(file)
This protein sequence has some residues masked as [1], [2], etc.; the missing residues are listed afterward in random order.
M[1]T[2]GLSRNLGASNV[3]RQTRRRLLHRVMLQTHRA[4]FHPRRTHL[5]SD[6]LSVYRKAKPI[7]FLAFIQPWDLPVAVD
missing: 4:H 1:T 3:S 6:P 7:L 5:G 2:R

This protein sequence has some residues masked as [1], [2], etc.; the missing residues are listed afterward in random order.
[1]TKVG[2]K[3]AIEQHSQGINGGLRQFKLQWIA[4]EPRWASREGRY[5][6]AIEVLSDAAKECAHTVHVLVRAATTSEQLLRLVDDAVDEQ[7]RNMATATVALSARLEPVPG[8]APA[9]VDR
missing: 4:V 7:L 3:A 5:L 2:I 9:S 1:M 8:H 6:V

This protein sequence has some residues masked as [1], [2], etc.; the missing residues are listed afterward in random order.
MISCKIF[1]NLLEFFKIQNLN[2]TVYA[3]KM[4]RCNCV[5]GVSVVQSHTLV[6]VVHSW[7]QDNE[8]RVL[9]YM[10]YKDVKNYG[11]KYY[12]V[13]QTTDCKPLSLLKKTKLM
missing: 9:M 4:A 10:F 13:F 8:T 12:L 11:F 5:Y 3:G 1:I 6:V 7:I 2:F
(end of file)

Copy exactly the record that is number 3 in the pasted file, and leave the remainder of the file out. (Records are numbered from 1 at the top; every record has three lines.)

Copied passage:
This protein sequence has some residues masked as [1], [2], etc.; the missing residues are listed afterward in random order.
MISCKIF[1]NLLEFFKIQNLN[2]TVYA[3]KM[4]RCNCV[5]GVSVVQSHTLV[6]VVHSW[7]QDNE[8]RVL[9]YM[10]YKDVKNYG[11]KYY[12]V[13]QTTDCKPLSLLKKTKLM
missing: 9:M 4:A 10:F 13:F 8:T 12:L 11:F 5:Y 3:G 1:I 6:V 7:I 2:F